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I have the following:

.Where(ps => (DateTime.Now > ps.EffectiveDate && DateTime.Now < ps.TerminateDate) &&
         (ps.tblProvider.InactiveDate == null || DateTime.Now < ps.tblProvider.InactiveDate) &&
         (ps.tblProvider.IncludeInDirectory == "Y") &&
         (ps.ServiceStatusID == "Final") &&
         (ps.IsMemberSpecific == null || ps.IsMemberSpecific == false) &&
         (ps.tblProvider.tblProviderReferralHolds.Where(h => h.TerminateDate == null).Count() < 1))

and my question pertains to the last line. That is wrong, I could tell as I was writing it but I can't seem to figure out how to change it to what I want.

All of these tables have proper relationships set up. tblProvider is a 1 to Many with tblProviderReferralHolds and what I am trying to accomplish is limit my results to only Services whose Provider does not currently have a hold.

In SQL I could have accomplish something similar with a NOT IN(SubQuery) type deal.

How do I do this in LINQ?

share|improve this question
I think that IIterable has a Contains() method, (but maybe that was just other collections that derived from it) –  Sam I am Jul 17 '12 at 16:58
have you tried to use .Contains(), and negate it with ! ? –  Gonzalo.- Jul 17 '12 at 17:00
so .Contains() in place of the .Where() –  Refracted Paladin Jul 17 '12 at 17:01
maybe a .Contains() inside of your .Where() –  Sam I am Jul 17 '12 at 17:28
so, List1.Where(e -> List2.Contains(e)) –  Sam I am Jul 17 '12 at 17:29

2 Answers 2

I think you can use Any

Last line would be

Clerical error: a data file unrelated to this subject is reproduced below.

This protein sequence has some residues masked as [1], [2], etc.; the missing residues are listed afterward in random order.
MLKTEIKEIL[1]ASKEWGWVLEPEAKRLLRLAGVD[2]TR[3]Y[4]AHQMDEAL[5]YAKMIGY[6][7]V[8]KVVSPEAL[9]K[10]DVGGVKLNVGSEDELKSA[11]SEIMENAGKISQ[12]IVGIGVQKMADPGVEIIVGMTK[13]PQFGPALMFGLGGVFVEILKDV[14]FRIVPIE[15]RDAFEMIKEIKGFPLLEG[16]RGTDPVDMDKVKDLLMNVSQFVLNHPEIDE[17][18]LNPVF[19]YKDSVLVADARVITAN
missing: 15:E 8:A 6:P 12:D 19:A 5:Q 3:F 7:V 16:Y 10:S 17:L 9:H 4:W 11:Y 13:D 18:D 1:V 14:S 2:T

!(ps.tblProvider.tblProviderReferralHolds.Any(h => h.TerminateDate == null))
share|improve this answer
+1. I see many developers use Count to accomplish the same thing. But Any is the best for this, as it stops searching when it finds the first result that satisfies your condition. –  Steve Wortham Jul 17 '12 at 17:19
These seems close but I have a question. The SQL in generates for just that part is --> (NOT EXISTS( SELECT NULL AS [EMPTY] FROM [dbo].[tblProviderReferralHold] AS [t4] WHERE ([t4].[TerminateDate] IS NOT NULL) AND ([t4].[VendorID] = [t1].[VendorID]) AND ([t4].[ProviderID] = [t1].[ProviderID]) )) Looking at the SQL, isn't that wrong, the SELECT NULL AS [EMPTY] part? –  Refracted Paladin Jul 17 '12 at 17:38
@RefractedPaladin - There's nothing wrong with doing SELECT NULL AS [EMPTY]. That'll still return rows, but won't select any real data from the table. When you're just doing an EXISTS statement this is fine. –  Steve Wortham Jul 17 '12 at 18:12
@SteveWortham - Learn something new all the time, thanks! –  Refracted Paladin Jul 17 '12 at 18:15

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